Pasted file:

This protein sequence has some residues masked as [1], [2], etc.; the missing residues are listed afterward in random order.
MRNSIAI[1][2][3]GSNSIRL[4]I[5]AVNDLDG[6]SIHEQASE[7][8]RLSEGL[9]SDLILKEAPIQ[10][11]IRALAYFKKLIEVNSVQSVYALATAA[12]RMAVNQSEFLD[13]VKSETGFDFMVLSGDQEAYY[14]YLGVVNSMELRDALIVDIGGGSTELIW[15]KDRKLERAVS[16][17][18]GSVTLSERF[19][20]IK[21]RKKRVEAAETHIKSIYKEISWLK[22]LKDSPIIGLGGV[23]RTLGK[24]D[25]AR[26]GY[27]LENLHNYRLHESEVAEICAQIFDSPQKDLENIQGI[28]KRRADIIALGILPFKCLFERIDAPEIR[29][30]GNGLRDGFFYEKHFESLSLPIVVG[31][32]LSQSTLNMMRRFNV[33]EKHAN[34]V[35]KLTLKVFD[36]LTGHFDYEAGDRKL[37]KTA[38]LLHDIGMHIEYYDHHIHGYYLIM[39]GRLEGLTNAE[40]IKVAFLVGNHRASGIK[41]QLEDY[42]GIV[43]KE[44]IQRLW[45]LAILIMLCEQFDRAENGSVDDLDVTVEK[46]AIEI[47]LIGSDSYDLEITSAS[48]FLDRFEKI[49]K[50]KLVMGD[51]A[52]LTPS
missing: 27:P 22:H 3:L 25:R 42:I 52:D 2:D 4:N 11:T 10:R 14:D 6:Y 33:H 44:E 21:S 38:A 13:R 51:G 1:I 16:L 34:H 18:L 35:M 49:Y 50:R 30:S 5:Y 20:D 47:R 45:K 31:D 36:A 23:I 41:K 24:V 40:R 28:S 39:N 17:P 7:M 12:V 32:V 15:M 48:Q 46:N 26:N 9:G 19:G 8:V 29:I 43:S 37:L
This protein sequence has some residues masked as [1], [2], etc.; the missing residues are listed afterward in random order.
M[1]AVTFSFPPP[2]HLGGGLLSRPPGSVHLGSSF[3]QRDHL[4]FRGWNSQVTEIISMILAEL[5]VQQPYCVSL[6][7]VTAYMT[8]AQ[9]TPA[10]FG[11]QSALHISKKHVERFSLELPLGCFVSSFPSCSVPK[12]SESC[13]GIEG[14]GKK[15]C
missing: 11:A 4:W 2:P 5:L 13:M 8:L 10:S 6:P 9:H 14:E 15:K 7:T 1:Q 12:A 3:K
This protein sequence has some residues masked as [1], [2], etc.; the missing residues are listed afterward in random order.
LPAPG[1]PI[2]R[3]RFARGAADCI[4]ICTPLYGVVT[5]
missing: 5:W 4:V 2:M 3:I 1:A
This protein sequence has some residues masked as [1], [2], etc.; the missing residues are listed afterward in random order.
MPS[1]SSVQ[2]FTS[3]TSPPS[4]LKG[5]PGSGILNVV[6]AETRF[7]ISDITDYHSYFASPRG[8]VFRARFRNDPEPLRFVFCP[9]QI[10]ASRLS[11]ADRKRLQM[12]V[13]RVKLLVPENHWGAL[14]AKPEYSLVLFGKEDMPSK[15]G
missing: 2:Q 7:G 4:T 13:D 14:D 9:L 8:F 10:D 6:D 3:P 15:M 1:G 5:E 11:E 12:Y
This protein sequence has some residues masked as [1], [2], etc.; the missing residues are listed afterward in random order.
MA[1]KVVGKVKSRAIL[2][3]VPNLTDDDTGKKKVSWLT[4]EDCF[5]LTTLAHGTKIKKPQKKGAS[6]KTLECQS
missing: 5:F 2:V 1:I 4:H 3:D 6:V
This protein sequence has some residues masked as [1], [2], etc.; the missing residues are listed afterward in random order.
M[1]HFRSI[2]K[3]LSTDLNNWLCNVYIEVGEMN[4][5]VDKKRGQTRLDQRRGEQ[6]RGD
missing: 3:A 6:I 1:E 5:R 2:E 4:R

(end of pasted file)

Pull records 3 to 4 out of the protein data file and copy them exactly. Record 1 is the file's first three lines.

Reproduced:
This protein sequence has some residues masked as [1], [2], etc.; the missing residues are listed afterward in random order.
LPAPG[1]PI[2]R[3]RFARGAADCI[4]ICTPLYGVVT[5]
missing: 5:W 4:V 2:M 3:I 1:A
This protein sequence has some residues masked as [1], [2], etc.; the missing residues are listed afterward in random order.
MPS[1]SSVQ[2]FTS[3]TSPPS[4]LKG[5]PGSGILNVV[6]AETRF[7]ISDITDYHSYFASPRG[8]VFRARFRNDPEPLRFVFCP[9]QI[10]ASRLS[11]ADRKRLQM[12]V[13]RVKLLVPENHWGAL[14]AKPEYSLVLFGKEDMPSK[15]G
missing: 2:Q 7:G 4:T 13:D 14:D 9:L 8:F 10:D 6:D 3:P 15:M 1:G 5:E 11:E 12:Y